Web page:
Learn to play guitar like Pete Townshend in five minutes

The Who’s guitar icon is one of the most influential and important players ever, with rhythm chops that have stood the test of time.

Pete Townshend

Pete Townshend. Image: Monitor Picture Library / Photoshot / Getty Images

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Get your windmilling arm revved up, because this month we’re going to take a look at the guitar style of a true living legend of the guitar world: The Who’s Pete Townshend.

Townshend is undoubtedly more famous for his on-stage gear-destroying antics than any lead part he ever played, but his genius has always been his driving rhythm style, which laid the bedrock for almost everything that came after it in terms of rock ‘n’ roll guitar, but especially punk. So turn up your full stack as loud as it’ll go, and don’t forget to hit those strings hard!

Impact chords

Learn to play like Pete Townshend in five minutes - Impact Chords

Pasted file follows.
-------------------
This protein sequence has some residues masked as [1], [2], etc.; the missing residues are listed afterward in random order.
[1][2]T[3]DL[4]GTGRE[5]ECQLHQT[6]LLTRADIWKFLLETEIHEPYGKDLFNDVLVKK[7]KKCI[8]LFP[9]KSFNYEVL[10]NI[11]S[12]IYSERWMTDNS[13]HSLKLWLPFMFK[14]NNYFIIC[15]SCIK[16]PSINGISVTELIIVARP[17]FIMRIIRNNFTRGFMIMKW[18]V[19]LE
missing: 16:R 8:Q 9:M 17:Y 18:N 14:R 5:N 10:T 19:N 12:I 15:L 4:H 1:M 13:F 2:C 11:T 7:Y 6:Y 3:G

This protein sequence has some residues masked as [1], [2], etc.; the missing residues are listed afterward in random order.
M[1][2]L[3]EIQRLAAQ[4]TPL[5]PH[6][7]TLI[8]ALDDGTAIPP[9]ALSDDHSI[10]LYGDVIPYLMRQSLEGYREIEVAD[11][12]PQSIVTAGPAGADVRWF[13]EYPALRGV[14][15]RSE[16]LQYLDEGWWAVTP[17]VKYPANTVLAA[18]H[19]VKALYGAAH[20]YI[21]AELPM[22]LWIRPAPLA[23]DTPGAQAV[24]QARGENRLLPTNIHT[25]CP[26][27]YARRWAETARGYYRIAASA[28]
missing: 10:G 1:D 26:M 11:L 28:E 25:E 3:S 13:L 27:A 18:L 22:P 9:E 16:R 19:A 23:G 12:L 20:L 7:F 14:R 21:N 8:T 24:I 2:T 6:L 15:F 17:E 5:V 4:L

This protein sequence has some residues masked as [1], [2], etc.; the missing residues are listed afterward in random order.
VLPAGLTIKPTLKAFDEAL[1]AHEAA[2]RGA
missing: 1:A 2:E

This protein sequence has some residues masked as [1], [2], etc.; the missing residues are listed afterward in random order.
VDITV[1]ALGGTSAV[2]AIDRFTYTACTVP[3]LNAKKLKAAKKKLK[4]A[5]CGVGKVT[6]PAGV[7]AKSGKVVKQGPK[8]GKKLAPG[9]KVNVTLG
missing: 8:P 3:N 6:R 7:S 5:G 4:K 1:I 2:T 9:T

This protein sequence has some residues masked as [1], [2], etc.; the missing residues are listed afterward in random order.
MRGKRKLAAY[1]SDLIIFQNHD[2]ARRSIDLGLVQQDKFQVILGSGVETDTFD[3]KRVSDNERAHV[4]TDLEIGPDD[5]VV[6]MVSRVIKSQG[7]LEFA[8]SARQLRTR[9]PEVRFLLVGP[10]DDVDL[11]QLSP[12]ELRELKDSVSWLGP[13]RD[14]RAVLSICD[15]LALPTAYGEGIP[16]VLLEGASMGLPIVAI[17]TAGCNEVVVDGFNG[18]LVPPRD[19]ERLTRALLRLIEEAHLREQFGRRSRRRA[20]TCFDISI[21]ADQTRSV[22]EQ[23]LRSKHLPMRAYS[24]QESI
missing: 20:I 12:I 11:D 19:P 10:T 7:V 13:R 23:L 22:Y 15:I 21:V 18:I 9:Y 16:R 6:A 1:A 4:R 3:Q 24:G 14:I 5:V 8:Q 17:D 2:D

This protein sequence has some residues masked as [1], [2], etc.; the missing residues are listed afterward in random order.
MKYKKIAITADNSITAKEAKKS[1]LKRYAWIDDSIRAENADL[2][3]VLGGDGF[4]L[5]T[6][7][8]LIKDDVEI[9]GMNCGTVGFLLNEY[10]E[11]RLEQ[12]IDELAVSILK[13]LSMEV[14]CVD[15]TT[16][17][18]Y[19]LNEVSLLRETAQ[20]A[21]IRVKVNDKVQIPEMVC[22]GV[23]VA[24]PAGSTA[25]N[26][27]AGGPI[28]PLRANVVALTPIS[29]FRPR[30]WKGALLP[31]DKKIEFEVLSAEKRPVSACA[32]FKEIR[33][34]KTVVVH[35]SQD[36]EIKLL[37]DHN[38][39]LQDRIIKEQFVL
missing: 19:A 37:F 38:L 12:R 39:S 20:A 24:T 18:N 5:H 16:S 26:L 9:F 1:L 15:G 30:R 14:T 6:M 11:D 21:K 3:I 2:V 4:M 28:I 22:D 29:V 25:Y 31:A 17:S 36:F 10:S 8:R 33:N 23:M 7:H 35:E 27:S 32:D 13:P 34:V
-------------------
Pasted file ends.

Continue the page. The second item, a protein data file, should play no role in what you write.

This is a simple trick you can put into your rhythm playing to channel some Townshend vibes. If you’re going to be hitting a chord on the first beat of the bar, you can set it up by quickly strumming a pair of 16th notes at the end of the bar before. Count this as  “& a 1”.

Chord inversions and drones

Learn to play like Pete Townshend in five minutes - Chord Inversions and Drones

A classic rhythmic trick from many The Who tracks is Townshend’s use of chord inversions and a droning note to create melodic rhythmic movements. This example uses inversions of D, A and G chords.

Suspended chords

Learn to play like Pete Townshend in five minutes - Suspended Chords

This is another melodic chord movement that uses sus2 and sus4 chords. Rhythmically, this shares some similarities from the first example, but there are some additional hits in the bar.

Suspended picking

Learn to play like Pete Townshend in five minutes - Suspended Picking

The Who were officially recognised as the loudest band on earth at one point but it wasn’t all aggression all the time. In some of the softer moments, Townshend would often lean on his favourite suspended chords to give some interesting textures. This example uses an Esus4, Dsus4 and Asus2.

About the Author

Leigh Fuge is a guitar teacher and professional musician from Swansea in the UK. He has taught hundreds of students face to face and via the MGR Music platform. He has over 10 years’ experience working in the industry as a touring musician, session guitarist and teacher.

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